Academic journal article Exceptional Children

Learning Disabilities and Social Competence: A Social Ecological Perspective

Academic journal article Exceptional Children

Learning Disabilities and Social Competence: A Social Ecological Perspective

Article excerpt

* The justification for mainstreaming children with mild disabilities, particularly those with learning disabilities (LD), into regular classrooms has always been based less on possible academic gains for children with disabilities and more on the potential social benefits for all children that would result from such integration (Dunn, 1968). It was expected that creating a single social group would enhance the social competence of children with mild disabilities by providing them more sophisticated social models while providing other children opportunities to interact with youngsters with disabilities, thus reducing the mystique and stigma associated with disability (Coleman, 1985). Unfortunately, empirical evidence to support mainstreaming as a method of enhancing the social competence of children with mild disabilities is scarce. Instead, research has suggested that the social interaction skills and social acceptance of children with LD remain deficient in comparison to other children (Fox, 1989). This seems true regardless of whether the judgment of the child's social competence is based on teachers' perceptions (Bursuck, 1989; McKinney, McClure, & Feagan, 1982), parents' perceptions (Gresham & Reschly, 1986; Sater & French, 1989), peer perceptions (Bryan, 1974; Garrett & Crump, 1980; Kistner & Gatlin, 1989; Vaughn, Hogan, Kouzekanani, & Shapiro, 1990), or the actual behavior of children observed in social interaction (Bryan, 1974; Bryan & Bryan, 1978). In fact, the data have so consistently linked social skills deficits and peer rejection to mild disabilities that it has been suggested that such difficulties be considered criteria for defining (LD) (Interagency Committee on Learning Disabilities, 1987).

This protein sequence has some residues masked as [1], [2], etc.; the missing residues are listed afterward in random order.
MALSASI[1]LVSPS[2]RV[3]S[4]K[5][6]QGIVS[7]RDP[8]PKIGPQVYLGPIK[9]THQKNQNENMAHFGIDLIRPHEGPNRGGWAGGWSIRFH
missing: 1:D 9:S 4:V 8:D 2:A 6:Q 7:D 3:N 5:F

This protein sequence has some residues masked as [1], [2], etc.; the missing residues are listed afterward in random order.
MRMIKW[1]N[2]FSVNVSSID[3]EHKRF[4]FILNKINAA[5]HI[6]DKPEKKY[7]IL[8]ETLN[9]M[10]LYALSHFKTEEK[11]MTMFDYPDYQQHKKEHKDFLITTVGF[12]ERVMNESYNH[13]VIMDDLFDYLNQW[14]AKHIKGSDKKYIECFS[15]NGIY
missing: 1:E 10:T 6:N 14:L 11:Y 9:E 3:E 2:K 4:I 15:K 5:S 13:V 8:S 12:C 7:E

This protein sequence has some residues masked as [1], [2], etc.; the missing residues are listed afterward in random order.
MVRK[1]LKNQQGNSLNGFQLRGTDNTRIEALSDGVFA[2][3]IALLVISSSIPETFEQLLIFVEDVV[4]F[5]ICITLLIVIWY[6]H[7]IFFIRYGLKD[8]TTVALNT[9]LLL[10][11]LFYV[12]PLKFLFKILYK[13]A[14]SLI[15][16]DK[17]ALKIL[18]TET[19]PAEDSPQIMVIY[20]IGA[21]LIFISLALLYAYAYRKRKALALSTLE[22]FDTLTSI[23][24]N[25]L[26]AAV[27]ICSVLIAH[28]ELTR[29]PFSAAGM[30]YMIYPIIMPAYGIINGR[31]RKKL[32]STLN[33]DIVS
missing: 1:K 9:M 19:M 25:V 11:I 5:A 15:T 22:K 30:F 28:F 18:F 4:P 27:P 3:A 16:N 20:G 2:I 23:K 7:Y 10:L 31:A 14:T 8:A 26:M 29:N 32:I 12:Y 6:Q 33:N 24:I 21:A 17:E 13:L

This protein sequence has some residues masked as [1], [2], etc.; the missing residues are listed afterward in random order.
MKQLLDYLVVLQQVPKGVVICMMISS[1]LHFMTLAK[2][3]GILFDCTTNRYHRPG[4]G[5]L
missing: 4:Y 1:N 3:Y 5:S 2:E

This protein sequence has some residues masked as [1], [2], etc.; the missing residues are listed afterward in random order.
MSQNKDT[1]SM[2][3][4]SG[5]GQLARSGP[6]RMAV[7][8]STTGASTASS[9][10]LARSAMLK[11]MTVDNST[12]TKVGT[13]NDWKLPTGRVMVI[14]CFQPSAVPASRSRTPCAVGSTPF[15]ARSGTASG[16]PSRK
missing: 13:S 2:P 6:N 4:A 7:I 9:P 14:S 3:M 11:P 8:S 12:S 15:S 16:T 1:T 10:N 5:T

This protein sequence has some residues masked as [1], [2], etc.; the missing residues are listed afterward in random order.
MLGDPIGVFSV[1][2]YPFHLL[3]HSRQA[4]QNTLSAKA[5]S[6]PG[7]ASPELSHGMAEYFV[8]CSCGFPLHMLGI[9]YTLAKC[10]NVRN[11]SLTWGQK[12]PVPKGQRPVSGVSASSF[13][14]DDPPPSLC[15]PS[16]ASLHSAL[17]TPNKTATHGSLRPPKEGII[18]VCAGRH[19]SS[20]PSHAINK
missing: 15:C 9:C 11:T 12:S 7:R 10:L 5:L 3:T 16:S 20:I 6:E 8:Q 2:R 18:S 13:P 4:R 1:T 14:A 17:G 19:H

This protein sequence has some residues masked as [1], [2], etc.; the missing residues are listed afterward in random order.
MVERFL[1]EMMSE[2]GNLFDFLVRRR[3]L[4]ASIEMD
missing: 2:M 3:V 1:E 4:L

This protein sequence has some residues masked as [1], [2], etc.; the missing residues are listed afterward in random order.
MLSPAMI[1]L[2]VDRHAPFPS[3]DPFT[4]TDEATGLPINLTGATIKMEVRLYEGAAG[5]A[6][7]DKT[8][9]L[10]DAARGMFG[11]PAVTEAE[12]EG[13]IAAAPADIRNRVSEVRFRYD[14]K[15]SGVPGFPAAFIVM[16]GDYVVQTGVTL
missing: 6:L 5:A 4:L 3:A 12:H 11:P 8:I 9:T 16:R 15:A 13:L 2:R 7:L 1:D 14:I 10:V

Despite the evidence, we believe that linking social competence to a definition of LD is premature for several reasons. First, it overlooks the fact that sociometric studies comparing the social status of children with LD to their peers suggest that many of these children are accepted by their peers. Dudley-Marling and Edmiason (1985), in their review of research on the social status of children with LD, concluded that most such children enjoy relatively neutral social status. Perlmutter, Crocker, Corday, and Garstecki (1983) reported that a substantial number of children with disabilities were judged popular by their peers without disabilities. Finally, Sater and French (1989) provided some evidence that differences in social competence between accepted and rejected children with LD may be comparable to those found between liked and disliked children without disabilities. It is clear that social deficits and peer rejection are not common denominators for LD and that many children experience academic difficulties independent of social acceptance by their peers.

A second objection to including social competence within a definition of LD is the lack of evidence to suggest how they might be linked causally. Children with LD in the educational mainstream represent only a small proportion of the children who are actively rejected by their peers. Most rejected children have not been assigned disability labels or received special services. However, they do share with children labeled as having LD the characteristic of low achievement, which is predictive of lower social status (Hartup, 1983). It has been argued (Bruck, 1986) that low social status, not a disability, is linked to school failure.

Only a few studies have attempted to compare the social competence of students with and without disabilities, having first matched the groups on achievement. Bursuck (1989) contrasted low-achieving students to those with LD on three dimensions of social competence. Though finding differences between the two groups in terms of peer acceptance, Bursuck found the groups comparable on both teacher and self-ratings of various facets of social competence. Sater and French (1989) also compared small groups of low-achieving children and those with LD and reported no between-group differences with regard to sociometric status or the incidence of peer rejection. …

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